The album has been an enormous best-seller in the French language for Dargaud, selling in excess of 800, 000 copies, a figure most of our friends in the English-language comics world can only dream of. The free exhibition is fairly small, just one room, but still very much well worth a visit if you are in Edinburgh (the Institut Francais is in the French Consulate, which is in a handsome building right next to historic Saint Giles Cathedral, right by the Royal Mile). It has been arranged quite cleverly – instead of just reproducing artwork from the pages, or presenting initial sketches next to finished works, we are taken around the room, broken into four sub-themes from the book, plus an introduction and conclusion:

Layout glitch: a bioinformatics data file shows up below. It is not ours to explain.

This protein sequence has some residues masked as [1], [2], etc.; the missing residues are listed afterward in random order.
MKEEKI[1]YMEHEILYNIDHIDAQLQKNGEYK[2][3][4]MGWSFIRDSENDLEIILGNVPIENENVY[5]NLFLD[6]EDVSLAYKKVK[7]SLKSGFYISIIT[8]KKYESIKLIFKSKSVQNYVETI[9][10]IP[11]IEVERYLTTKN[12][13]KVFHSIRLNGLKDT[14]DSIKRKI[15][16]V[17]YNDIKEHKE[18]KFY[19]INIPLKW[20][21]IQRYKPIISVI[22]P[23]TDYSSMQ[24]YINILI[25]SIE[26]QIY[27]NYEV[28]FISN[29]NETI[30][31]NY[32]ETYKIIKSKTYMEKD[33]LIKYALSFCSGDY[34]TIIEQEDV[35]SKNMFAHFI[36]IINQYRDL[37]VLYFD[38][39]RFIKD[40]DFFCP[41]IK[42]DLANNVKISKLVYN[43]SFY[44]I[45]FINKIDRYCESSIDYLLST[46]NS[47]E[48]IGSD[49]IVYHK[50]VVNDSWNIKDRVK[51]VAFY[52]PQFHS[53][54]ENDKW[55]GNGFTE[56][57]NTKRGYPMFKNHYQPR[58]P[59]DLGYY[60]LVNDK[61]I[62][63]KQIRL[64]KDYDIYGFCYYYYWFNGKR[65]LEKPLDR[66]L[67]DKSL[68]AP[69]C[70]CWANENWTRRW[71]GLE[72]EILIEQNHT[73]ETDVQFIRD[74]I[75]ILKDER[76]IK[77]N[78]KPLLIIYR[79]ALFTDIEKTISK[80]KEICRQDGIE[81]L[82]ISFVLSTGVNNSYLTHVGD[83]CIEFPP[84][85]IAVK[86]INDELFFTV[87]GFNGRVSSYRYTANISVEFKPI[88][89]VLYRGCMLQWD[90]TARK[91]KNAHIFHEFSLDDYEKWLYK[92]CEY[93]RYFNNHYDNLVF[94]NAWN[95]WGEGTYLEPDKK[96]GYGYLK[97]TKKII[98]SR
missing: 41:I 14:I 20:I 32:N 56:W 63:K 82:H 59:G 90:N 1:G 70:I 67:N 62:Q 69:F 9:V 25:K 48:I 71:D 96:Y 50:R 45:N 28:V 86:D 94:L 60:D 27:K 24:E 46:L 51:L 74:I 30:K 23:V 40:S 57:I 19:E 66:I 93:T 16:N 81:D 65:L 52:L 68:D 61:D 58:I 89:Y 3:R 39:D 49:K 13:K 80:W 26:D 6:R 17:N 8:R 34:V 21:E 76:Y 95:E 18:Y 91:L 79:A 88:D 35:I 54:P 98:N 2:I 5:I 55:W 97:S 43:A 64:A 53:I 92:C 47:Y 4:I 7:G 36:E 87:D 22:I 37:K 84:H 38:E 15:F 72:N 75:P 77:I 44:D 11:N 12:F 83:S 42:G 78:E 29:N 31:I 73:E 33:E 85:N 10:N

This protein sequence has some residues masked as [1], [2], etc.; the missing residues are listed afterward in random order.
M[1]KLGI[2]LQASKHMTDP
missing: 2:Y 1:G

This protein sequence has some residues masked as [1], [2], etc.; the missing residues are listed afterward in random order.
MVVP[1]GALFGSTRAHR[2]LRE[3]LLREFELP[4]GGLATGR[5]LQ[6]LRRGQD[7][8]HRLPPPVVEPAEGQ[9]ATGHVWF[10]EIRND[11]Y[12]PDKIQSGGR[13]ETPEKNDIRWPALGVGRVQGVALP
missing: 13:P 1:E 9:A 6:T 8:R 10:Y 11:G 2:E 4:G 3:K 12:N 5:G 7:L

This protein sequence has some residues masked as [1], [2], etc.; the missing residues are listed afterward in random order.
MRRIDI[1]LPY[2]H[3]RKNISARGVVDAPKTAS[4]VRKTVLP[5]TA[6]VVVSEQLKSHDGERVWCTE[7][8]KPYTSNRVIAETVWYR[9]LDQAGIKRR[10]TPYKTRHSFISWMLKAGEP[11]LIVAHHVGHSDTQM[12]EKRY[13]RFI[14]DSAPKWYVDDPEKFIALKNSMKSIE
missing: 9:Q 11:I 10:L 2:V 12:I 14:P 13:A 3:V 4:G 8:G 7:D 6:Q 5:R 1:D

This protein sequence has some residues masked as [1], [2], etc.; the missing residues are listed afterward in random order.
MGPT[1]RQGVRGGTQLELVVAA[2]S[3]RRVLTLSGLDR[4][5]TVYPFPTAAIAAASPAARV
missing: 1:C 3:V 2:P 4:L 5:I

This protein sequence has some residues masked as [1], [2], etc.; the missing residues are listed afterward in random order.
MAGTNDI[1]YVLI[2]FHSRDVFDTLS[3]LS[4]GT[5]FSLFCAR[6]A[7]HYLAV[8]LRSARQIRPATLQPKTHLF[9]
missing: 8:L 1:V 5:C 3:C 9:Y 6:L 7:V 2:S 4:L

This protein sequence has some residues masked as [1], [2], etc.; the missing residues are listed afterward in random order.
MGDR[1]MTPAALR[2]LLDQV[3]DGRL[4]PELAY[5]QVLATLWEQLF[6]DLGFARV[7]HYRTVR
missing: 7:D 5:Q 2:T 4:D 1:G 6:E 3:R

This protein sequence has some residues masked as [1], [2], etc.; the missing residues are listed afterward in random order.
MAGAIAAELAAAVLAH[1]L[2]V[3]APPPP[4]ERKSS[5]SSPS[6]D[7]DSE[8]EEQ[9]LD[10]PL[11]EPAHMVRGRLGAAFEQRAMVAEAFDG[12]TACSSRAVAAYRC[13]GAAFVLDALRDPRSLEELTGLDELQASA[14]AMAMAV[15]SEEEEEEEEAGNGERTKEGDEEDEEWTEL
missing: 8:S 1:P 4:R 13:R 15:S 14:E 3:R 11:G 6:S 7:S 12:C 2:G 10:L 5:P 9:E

Introduction – Le Monde sans fin

Thème 1 : L’énergie a façonné notre monde actuel (How energy has shaped our world)

Thème 2 : Le Climat : qu’est ce qui va arriver ? (Climate – what is going to happen?)

Thème 3 : Notre alimentation a un impact (Our food makes an impact)

Thème 4 : Sans avion, sans voiture, on va se déplacer comment ? (How can we get around without using planes and cars?)

Each of these section showcases panels with Jancovici explaining the issues and problems to Blain; Jancovici is shown in a more realistic fashion, while Blain depicts himself in a far more cartoony version, large-nosed, reminding me just a little of Dupuy and Berberian’s Monsieur Jean character. This continues in the discussion panels – while the text and illustrations convey serious information in an accessible manner, Blain lightens the mood a little (this is, after all, very heavy subject matter) with his own cartoon avatar with touches of visual humour here and there, which I appreciated (also some of those single panel images were just some damned nice cartooning, a single depiction of his character getting over several ideas from one picture in a way anyone would understand).